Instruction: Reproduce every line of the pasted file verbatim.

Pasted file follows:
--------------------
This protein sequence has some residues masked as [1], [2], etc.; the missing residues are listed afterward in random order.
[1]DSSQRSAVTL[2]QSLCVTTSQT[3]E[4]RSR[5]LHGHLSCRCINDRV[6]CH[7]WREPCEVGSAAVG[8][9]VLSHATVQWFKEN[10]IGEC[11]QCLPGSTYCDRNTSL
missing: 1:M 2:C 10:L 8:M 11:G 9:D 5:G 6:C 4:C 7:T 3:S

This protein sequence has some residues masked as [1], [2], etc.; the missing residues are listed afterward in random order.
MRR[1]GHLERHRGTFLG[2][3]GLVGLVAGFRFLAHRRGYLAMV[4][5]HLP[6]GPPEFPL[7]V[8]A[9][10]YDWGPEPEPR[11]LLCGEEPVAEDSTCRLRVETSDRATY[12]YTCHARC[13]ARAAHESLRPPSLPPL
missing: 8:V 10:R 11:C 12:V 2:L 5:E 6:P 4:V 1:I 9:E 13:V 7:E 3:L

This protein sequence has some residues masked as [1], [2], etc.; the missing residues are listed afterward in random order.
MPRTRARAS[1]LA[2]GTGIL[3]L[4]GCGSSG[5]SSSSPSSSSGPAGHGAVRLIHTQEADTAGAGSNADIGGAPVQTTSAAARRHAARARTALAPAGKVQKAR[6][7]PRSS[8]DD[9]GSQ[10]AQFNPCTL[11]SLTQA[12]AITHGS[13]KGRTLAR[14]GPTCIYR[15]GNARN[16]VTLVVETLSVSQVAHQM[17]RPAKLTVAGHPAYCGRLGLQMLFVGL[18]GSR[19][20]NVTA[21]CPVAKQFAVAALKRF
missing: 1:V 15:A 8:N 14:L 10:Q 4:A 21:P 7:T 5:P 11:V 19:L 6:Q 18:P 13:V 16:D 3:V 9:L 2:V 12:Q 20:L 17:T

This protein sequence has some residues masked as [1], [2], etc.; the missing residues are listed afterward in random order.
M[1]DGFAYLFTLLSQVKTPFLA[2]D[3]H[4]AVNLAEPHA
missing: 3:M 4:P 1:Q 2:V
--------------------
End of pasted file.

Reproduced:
This protein sequence has some residues masked as [1], [2], etc.; the missing residues are listed afterward in random order.
[1]DSSQRSAVTL[2]QSLCVTTSQT[3]E[4]RSR[5]LHGHLSCRCINDRV[6]CH[7]WREPCEVGSAAVG[8][9]VLSHATVQWFKEN[10]IGEC[11]QCLPGSTYCDRNTSL
missing: 1:M 2:C 10:L 8:M 11:G 9:D 5:G 6:C 4:C 7:T 3:S

This protein sequence has some residues masked as [1], [2], etc.; the missing residues are listed afterward in random order.
MRR[1]GHLERHRGTFLG[2][3]GLVGLVAGFRFLAHRRGYLAMV[4][5]HLP[6]GPPEFPL[7]V[8]A[9][10]YDWGPEPEPR[11]LLCGEEPVAEDSTCRLRVETSDRATY[12]YTCHARC[13]ARAAHESLRPPSLPPL
missing: 8:V 10:R 11:C 12:V 2:L 5:E 6:P 4:V 1:I 9:E 13:V 7:E 3:L

This protein sequence has some residues masked as [1], [2], etc.; the missing residues are listed afterward in random order.
MPRTRARAS[1]LA[2]GTGIL[3]L[4]GCGSSG[5]SSSSPSSSSGPAGHGAVRLIHTQEADTAGAGSNADIGGAPVQTTSAAARRHAARARTALAPAGKVQKAR[6][7]PRSS[8]DD[9]GSQ[10]AQFNPCTL[11]SLTQA[12]AITHGS[13]KGRTLAR[14]GPTCIYR[15]GNARN[16]VTLVVETLSVSQVAHQM[17]RPAKLTVAGHPAYCGRLGLQMLFVGL[18]GSR[19][20]NVTA[21]CPVAKQFAVAALKRF
missing: 1:V 15:A 8:N 14:L 10:Q 4:A 21:P 7:T 5:P 11:V 19:L 6:Q 18:P 13:V 16:D 3:V 9:L 2:V 12:Q 20:L 17:T

This protein sequence has some residues masked as [1], [2], etc.; the missing residues are listed afterward in random order.
M[1]DGFAYLFTLLSQVKTPFLA[2]D[3]H[4]AVNLAEPHA
missing: 3:M 4:P 1:Q 2:V